In 1937, following the Marco Polo Bridge Incident, China and Japan went to war. It was the beginning of WWII in East Asia, two years before its outbreak in Europe.
From the start, the Japanese had the edge. Aggressive and well-equipped, they countered China’s massive population through the effectiveness of their attacks. For much of the war, Japan occupied Chinese territory.
Why did they have such swift and substantial success?
Japan’s Resource Base
WWI began an expansion of Japan’s material resources and strengthened its military and its economy. By declaring war on Germany, the Japanese seized German assets in China and the Pacific. Those assets provided further resources as well as strategic control of important transport routes.
Korea, already struggling under the yoke of Japanese imperialism, was exploited heavily for its material and economic resources.
In 1931, Lieutenant Colonel Ishiwara Kanji pre-empted the second Sino-Japanese War. Together with fellow Japanese officers, he conquered Manchuria. That part of China was larger than Britain, France, Germany, and Italy combined. There he established Manchukuo, a puppet state that provided Japan with even greater resources while depriving China of them.
Those resources were exploited by a growing industrial wealth which both fed off and fuelled economic growth. In Manchuria, the Japanese military cooperated with industrial giants to create an autocratic society that boosted the strength of the occupiers. Production of such vital war materials as coal, iron, steel, and cement skyrocketed.
Quality of Troops
The Japanese army was a modern and highly professional one. The forces were consistent in their quality and training.
The Chinese army was much less so. Some units, such as the Muslim divisions, were tough and disciplined, inspiring fear in outside observers. Others were far less effective. Szechuan in the southwest provided 250,000 men who were considered ill-trained, undisciplined, and disloyal.
China’s Political Divisions
From its revolution in 1911, China was a deeply divided nation. At first, the great global powers stepped in to try to create stability, shoring up the regime of Yuan Shih-k’ai. The distraction of WWI and its aftermath removed that outside interference. China descended into turmoil.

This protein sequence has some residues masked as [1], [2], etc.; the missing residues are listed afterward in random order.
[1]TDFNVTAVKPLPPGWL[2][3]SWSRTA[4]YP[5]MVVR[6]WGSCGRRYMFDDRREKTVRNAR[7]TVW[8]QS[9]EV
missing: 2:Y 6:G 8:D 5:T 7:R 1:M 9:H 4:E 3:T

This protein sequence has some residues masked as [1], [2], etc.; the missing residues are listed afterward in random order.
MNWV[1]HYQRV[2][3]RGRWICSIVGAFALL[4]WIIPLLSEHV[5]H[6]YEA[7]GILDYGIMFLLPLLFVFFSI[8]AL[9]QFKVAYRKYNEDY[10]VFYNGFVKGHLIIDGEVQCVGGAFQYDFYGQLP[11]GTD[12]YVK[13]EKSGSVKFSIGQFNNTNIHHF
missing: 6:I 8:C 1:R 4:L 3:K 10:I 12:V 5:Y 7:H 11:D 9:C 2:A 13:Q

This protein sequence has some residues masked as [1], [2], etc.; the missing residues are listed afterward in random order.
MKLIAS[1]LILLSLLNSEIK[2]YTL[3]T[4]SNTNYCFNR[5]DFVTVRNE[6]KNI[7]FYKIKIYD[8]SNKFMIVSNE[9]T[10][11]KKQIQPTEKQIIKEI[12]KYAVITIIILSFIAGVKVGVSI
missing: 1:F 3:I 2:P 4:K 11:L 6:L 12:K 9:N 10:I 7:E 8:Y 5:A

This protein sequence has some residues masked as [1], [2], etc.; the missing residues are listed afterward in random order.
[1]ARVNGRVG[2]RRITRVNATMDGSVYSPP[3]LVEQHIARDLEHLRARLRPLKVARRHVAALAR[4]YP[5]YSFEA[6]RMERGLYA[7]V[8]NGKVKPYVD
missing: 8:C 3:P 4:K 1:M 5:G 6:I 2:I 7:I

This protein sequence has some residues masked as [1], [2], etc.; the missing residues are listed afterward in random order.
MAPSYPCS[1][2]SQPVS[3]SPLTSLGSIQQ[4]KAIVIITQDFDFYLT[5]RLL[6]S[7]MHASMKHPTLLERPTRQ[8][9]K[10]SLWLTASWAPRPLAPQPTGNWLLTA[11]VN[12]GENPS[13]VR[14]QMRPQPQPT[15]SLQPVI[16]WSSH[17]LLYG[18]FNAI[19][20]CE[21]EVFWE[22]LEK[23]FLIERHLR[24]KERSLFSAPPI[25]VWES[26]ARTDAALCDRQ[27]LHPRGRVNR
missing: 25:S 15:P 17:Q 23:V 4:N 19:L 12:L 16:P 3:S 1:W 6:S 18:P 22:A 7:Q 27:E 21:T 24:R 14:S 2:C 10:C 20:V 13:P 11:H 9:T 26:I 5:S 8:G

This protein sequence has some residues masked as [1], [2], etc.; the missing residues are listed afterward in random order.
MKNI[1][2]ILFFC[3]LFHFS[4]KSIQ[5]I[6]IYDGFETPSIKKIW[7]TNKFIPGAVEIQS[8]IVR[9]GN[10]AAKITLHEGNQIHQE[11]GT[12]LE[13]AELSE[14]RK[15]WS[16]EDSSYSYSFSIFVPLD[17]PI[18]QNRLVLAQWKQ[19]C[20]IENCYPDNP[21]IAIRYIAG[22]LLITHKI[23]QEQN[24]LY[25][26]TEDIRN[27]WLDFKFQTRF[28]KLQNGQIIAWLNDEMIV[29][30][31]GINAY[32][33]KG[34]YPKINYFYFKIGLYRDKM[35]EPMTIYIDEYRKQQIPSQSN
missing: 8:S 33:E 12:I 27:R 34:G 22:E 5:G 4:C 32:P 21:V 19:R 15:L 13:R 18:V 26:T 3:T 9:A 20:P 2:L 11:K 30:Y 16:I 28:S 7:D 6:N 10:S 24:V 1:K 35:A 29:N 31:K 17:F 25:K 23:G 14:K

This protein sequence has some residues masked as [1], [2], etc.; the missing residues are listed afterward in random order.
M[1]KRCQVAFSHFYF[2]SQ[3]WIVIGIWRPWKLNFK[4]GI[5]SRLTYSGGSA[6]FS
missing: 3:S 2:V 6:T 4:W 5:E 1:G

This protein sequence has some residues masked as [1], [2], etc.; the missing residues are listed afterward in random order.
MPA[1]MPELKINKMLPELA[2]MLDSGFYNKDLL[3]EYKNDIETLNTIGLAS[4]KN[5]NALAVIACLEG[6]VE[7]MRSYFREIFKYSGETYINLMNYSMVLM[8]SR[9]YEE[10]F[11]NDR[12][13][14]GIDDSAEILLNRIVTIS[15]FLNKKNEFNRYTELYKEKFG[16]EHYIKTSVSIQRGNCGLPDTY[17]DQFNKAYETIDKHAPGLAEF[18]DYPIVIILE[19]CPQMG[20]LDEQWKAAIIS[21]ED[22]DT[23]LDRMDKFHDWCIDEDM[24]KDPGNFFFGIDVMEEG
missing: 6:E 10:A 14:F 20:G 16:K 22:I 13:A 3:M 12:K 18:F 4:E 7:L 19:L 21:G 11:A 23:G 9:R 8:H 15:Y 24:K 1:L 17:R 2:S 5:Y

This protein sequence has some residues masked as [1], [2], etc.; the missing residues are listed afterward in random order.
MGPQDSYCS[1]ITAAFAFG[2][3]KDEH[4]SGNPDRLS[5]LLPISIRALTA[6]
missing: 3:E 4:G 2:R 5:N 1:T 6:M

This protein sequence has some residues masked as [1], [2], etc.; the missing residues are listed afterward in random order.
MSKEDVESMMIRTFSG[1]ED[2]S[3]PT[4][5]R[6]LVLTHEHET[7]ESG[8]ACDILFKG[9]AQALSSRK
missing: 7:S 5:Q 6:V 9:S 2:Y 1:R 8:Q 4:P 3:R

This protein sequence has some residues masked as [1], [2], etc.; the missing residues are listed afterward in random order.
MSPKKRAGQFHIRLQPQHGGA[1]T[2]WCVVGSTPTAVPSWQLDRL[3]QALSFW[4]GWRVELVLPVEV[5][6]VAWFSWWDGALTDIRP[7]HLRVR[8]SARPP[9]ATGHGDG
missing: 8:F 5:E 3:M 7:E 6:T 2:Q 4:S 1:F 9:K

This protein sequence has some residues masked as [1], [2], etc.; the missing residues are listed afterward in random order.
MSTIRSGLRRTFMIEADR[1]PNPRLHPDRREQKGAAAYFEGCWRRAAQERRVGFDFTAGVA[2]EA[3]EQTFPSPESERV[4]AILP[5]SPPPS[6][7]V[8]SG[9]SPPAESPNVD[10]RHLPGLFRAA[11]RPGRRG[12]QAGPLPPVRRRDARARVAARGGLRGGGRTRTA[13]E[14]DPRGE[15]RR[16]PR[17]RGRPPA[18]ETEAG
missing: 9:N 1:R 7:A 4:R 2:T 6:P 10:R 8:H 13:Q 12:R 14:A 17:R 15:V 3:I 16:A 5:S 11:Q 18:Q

All-out war in 1927 tore the country apart. Communists and Nationalists faced each other in a struggle that lasted for decades.
The nationalist Chiang Kai-shek was initially successful in consolidating control over much of the country. In his effort to throw off foreign influences, he threatened Japanese interests. Then the war with the Communists reignited, and Japan exploited the situation.
Chinese instability created problems for Japan. It also created opportunities. With China divided, it was harder for that nation to exert its influence diplomatically or to resist invasion. The Nationalists and Communists tried to cooperate against the shared enemy, but in 1941 the two Chinese forces clashed. From then on, they were as busy fighting each other as they were dealing with the Japanese.
Given the quality of national leadership, it is hardly surprising there were problems within the military command.
The Nationalist commander, Chiang Kai-shek’s administration was notoriously corrupt and fickle. When the Americans and British tried to cooperate with him in the later years of the war, their shared plans were repeatedly undermined. Chiang would agree to a strategy then refuse to act until he was given more resources. He would focus attention on his own agenda at the cost of shared purpose. General Joseph Stilwell, representing the Americans, repeatedly clashed with him.
Stilwell’s assessment of the rest of the Chinese leadership was equally harsh. He considered many of the Chinese commanders gutless. He believed that Chiang’s interventions undermined leadership throughout the Army.
Stilwell was prone to harsh assessments, but his view of the Chinese leadership was grounded in an uncomfortable truth. Chiang’s forces lacked the level of professional leadership that was standard in Europe and Japan. Many of the leaders were effectively local warlords, their loyalty, and obedience to Chiang lasting only as long as there was a shared enemy. Theoretically, they had been absorbed into the formal structure of the army. In practice, many retained a sense of independence that undermined coordination and command.
The Chinese military was woefully underequipped for the war they faced.
It was not just a matter of poor weapon choices. China lacked the infrastructure to provide the equipment it needed. There were few weapons factories, and there were even fewer arsenals to collect, store, and distribute weaponry. There was no central system of arms purchasing which would have standardized quality control.
Throughout the war, there was a shortage of rifles. As men picked up captured enemy equipment, the weapons in use became even more varied. That created challenges in providing ammunition and training.
Even in areas where the Chinese had reliable weapons, there were shortages. Their choice of a light machine gun was the highly-regarded Czechoslovakian ZB26, which was both imported and copied within China. The Japanese had three times as many machine guns per division as the Chinese had.
While the Chinese had armored trains, they were short of most other forms of heavy equipment. To begin with, they had only a handful of light tanks and other armored vehicles. By 1941, the whole Chinese Army had only 800 artillery pieces.
With so many challenges, it was easy for the Japanese to gain an edge over the Chinese. What followed was a long fight back that ultimately ended in Japan’s defeat.
Nigel Cawthorne (2004), Turning the Tide: Decisive Battles of the Second World War
David Rooney (1999), Military Mavericks: Extraordinary Men of Battle
Conrad Totman (2005), A History of Japan, second edition.